Somerset

Views sought on art at Taunton's Musgrove Park Hospital

Musgrove Hospital
Image caption Art for Life is marking its 18th anniversary next month

An arts scheme at a Somerset hospital is asking people how it can improve its service for patients in the future.

Art for Life is an organisation which displays paintings and sculptures in the buildings and grounds of Musgrove Park Hospital, Taunton.

An open day will be held on 3 May so the organisers can receive feedback and ideas from patients and the public.

Art for Life was one of the first projects in the country to use art to help reduce stress among patients.

Arts co-ordinator Bronwyn Gwillim said: "A lot of research has been done to show visual arts can reduce anxiety rates and depression among patients.

"We will be giving people the chance to find out more about our work and tell us what they think and where we can make improvements.

"We believe that taking part in art activities makes people feel better and so we want the day to provide lots of opportunities for people to have a go themselves."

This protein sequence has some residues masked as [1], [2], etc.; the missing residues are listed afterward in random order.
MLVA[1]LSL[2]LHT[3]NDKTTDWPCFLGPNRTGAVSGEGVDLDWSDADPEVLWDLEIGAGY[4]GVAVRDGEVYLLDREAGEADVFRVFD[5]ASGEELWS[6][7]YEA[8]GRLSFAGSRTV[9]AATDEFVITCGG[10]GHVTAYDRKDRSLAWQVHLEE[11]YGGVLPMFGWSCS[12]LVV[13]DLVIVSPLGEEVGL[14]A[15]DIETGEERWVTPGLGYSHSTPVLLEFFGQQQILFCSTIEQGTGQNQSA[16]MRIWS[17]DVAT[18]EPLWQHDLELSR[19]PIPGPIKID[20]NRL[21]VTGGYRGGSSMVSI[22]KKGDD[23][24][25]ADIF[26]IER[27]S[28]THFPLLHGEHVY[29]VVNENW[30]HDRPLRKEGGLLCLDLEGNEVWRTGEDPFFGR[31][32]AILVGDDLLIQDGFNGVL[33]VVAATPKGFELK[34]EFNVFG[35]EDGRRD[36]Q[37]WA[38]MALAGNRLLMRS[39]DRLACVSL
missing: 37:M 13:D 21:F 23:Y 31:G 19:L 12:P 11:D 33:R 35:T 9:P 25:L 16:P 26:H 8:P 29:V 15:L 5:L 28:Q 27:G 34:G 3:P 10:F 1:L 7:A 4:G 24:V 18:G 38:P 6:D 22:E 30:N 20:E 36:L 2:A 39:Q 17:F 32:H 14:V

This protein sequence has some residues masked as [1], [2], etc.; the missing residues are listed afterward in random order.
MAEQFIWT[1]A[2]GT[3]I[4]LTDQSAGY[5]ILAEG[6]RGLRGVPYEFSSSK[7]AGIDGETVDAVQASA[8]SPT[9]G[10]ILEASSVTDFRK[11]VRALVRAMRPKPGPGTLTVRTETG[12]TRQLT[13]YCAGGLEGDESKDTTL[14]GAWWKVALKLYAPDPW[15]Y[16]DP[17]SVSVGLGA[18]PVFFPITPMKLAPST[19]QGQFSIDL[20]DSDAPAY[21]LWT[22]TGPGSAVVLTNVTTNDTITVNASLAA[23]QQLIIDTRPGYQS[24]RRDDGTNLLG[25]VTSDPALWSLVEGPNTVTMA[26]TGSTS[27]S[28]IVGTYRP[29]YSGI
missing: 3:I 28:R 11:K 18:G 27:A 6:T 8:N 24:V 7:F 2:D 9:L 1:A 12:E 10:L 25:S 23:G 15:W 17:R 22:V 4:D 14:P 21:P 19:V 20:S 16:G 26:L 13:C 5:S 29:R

The hospital is now home to more than 350 works of art which are chosen and commissioned through the scheme, which is celebrating its 18th anniversary next month.

Poetry and music

"Each area will have its own particular needs and patients in that area will be very specific depending on what their conditions are," Mrs Gwillim said.

"We will work closely with the staff to develop a brief so that we can be sure that artists are being sensitive to the environment and adding to and enhancing the patients' experience."

Apart from hanging paintings on the walls, the scheme also offers writing, poetry, crafts and music sessions.

In 1993 the hospital was one of the first in the country to use art to help patients.

"It came about because of the Duchess Building, which was a new building with two central courtyards which were built to let light into the centre of the building, but had nothing in them," said Mrs Gwillim.

"So the idea of putting sculpture and gardens into them came about and Art for Life was commissioned to do that."

No money from the hospital's patient care budget is used for the project.

Instead its annual running costs, which are a minimum of £4,500, are met through lottery arts grants and fundraising activities.

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